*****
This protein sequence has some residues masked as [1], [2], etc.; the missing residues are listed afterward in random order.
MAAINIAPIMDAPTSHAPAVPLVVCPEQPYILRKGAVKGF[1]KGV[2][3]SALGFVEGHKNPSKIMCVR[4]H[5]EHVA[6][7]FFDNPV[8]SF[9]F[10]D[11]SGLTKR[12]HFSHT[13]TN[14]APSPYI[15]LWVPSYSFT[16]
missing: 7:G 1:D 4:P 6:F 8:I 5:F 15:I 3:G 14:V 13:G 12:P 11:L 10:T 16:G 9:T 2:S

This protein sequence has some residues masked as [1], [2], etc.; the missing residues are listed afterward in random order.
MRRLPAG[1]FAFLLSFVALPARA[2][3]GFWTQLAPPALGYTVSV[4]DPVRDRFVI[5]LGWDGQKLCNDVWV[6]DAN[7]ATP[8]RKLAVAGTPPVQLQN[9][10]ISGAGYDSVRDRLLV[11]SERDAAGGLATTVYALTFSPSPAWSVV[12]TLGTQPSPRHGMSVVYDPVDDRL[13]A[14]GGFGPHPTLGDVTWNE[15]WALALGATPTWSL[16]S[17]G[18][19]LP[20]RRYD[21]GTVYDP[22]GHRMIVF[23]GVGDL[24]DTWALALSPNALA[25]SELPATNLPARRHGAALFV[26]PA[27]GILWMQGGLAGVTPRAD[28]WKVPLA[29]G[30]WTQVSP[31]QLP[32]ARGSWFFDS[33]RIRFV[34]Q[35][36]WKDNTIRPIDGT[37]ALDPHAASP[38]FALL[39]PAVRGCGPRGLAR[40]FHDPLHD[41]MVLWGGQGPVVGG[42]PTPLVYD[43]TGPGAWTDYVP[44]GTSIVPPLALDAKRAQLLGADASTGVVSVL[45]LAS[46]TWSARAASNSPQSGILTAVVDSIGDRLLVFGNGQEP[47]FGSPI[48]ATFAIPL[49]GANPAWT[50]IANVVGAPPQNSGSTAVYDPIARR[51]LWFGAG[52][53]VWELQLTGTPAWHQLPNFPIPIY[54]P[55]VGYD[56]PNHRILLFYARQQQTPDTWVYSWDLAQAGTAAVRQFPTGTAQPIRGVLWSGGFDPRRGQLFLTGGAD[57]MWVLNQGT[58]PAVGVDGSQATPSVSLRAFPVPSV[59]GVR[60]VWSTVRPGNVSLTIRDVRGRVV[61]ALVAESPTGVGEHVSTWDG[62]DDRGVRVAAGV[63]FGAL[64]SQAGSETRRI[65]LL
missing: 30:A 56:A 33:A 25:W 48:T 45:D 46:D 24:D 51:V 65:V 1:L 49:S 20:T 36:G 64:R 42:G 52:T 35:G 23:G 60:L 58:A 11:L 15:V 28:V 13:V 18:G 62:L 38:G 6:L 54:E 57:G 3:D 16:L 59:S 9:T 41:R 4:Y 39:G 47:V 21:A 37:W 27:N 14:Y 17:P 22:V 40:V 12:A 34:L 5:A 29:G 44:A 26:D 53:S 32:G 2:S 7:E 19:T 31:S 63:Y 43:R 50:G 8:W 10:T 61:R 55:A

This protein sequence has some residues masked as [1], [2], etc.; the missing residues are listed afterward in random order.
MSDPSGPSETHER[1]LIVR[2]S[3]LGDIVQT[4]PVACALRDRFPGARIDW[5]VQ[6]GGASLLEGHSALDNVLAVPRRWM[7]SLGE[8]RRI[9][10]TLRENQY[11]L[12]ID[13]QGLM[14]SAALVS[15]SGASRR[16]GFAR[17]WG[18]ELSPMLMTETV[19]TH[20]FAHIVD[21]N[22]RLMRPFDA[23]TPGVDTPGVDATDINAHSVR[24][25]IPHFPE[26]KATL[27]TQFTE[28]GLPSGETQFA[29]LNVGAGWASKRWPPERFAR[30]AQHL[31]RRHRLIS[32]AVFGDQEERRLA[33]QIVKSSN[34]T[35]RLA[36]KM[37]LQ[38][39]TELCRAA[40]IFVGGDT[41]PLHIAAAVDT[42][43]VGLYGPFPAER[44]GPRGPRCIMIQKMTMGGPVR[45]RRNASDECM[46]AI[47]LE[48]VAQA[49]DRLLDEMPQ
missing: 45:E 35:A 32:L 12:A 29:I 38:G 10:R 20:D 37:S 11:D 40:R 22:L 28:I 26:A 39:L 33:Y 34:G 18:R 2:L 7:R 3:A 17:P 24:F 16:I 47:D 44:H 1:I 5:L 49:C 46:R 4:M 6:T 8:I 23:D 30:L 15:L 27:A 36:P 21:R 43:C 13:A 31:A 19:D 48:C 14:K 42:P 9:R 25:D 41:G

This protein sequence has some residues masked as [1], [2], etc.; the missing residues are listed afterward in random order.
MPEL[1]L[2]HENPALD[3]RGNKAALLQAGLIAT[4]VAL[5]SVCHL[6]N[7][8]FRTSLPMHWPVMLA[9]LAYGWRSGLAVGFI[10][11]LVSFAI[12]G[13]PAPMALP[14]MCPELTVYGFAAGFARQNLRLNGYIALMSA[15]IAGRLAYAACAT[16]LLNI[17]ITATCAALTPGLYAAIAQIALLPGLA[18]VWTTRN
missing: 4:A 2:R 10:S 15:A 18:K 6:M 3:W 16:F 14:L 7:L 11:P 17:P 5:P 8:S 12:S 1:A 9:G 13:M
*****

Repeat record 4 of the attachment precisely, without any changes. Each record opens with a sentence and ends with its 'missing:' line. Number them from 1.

This protein sequence has some residues masked as [1], [2], etc.; the missing residues are listed afterward in random order.
MPEL[1]L[2]HENPALD[3]RGNKAALLQAGLIAT[4]VAL[5]SVCHL[6]N[7][8]FRTSLPMHWPVMLA[9]LAYGWRSGLAVGFI[10][11]LVSFAI[12]G[13]PAPMALP[14]MCPELTVYGFAAGFARQNLRLNGYIALMSA[15]IAGRLAYAACAT[16]LLNI[17]ITATCAALTPGLYAAIAQIALLPGLA[18]VWTTRN
missing: 4:A 2:R 10:S 15:A 18:K 6:M 3:W 16:F 14:L 7:L 11:P 17:P 5:P 8:S 12:S 1:A 9:G 13:M